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1.  Molecular characterization of rifampicin-resistant Staphylococcus aureus isolates in a Chinese teaching hospital from Anhui, China 
BMC Microbiology  2012;12:240.
Background
Staphylococcus aureus (S. aureus) is a major nosocomial pathogen that causes a variety of infections and toxicoses. In recent years, the percentage of rifampicin-resistant S. aureus has increased rapidly in China. The aims of this study were to analyze 1) the level of rifampicin resistance in S. aureus and its correlation with mutations in the rpoB gene, and 2) the molecular characterization of rifampicin-resistant S. aureus isolates.
Results
88 rifampicin-resistant S. aureus isolates were collected for this study. Of the 88 isolates, 83 (94.3%) were high-level rifampicin resistant (MIC≥8 mg/L) while the remaining 5 isolates (5.7%) had a low-level resistance to rifampicin (MIC, 2 to 4 mg/L). Four amino acid substitutions were found in the 88 isolates, which were 481His/Asn (95.5%), 466Leu/Ser (87.5%), 477Ala/Asp (6.8%) and 486Ser/Leu (4.5%) respectively. All mutations were found to be present in cluster I of the rpoB gene. The low-level resistant isolates were found to have only one mutation, while the high-level resistant isolates had at least two or more mutations. The most common multiple mutations were 481His/Asn+466Leu/Ser(92.8%,77/83). The other multiple mutations found were 481His/Asn+477Ala/Asp (6.0%,5/83), and 481His/Asn+466Leu/Ser+477Ala/Asp (1.2%,1/83). Out of 28 high-level rifampicin-resistant S. aureus isolates, three molecular types were found, namely, ST239-MRSA-III-spa t030 (25/28, 89.3%), ST239-MRSA-III-spa t021 (2/28, 7.1%), and ST239-MRSA-III-spa t045 (1/28, 3.6%).
Conclusions
Rifampicin resistance in S. aureus was closely associated with mutations in the rpoB gene. High-level rifampicin-resistant S. aureus is one of the most important features in Anhui Provincial Hospital, and high-level rifampicin resistance in S. aureus is associated with multiple mutations of rpoB gene. The prevalence of high-level rifampicin-resistant S. aureus in Anhui may be associated with the spread of the ST239-MRSA III-spa t030 clone.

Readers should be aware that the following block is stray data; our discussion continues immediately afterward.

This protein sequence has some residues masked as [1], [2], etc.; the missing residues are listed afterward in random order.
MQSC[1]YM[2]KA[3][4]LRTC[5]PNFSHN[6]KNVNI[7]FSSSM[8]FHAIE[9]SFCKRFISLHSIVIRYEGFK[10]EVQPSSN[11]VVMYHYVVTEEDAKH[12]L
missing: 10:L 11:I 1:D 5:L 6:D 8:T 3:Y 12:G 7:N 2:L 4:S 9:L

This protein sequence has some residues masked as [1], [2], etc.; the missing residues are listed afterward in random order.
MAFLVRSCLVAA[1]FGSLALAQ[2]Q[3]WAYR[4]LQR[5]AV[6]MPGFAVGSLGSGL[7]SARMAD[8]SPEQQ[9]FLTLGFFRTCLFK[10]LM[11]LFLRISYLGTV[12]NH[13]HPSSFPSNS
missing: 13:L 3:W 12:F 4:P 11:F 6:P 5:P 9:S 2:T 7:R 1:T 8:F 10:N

doi:10.1186/1471-2180-12-240
PMCID: PMC3485161  PMID: 23082766
Staphylococcus aureus; MRSA; Rifampicin resistance; rpoB gene; MLST
2.  Staphylococcal Panton-Valentine Leukocidin Induces Pro-Inflammatory Cytokine Production and Nuclear Factor-Kappa B Activation in Neutrophils 
PLoS ONE  2012;7(4):e34970.
Panton-Valentine leukocidin (PVL) is a cytotoxin secreted by Staphylococcus aureus and associated with severe necrotizing infections. PVL targets polymorphonuclear leukocytes, especially neutrophils, which are the first line of defense against infections. Although PVL can induce neutrophil death by necrosis or apoptosis, the specific inflammatory responses of neutrophils to this toxin are unclear. In this study, both in vivo and in vitro studies demonstrated that recombinant PVL has an important cytotoxic role in human neutrophils, leading to apoptosis at low concentrations and necrosis at high concentrations. Recombinant PVL also increased the levels of pro-inflammatory cytokine secretion from neutrophils. The up-regulation of pro-inflammatory cytokines was due to nuclear factor-kappa B (NF-κB) activation induced by PVL. Moreover, blocking NF-κB inhibited the production of inflammatory cytokines. To test the role of neutrophil immune responses during the pathogenesis of PVL-induced acute lung injury, we used immunocompetent or neutropenic rabbits to develop a model of necrotizing pneumonia. Immunocompetent rabbits challenged with PVL demonstrated increased inflammation containing neutrophilic infiltrates. In addition, there were elevated levels of inflammatory cytokines (IL-6, IL-8, TNF-α and IL-10) and NF-κB in the lung homogenate. In contrast, the lung tissues from neutropenic rabbits contained mild or moderate inflammation, and the levels of inflammatory cytokines and NF-κB increased only slightly. Data from the current study support growing evidence that neutrophils play an important role in the pathogenesis of PVL-induced tissue injury and inflammation. PVL can stimulate neutrophils to release pro-inflammatory mediators, thereby causing an acute inflammatory response. The ability of PVL to induce inflammatory cytokine release may be associated with the activation of NF-κB or its pore-forming properties.
doi:10.1371/journal.pone.0034970
PMCID: PMC3329533  PMID: 22529963

Results 1-2 (2)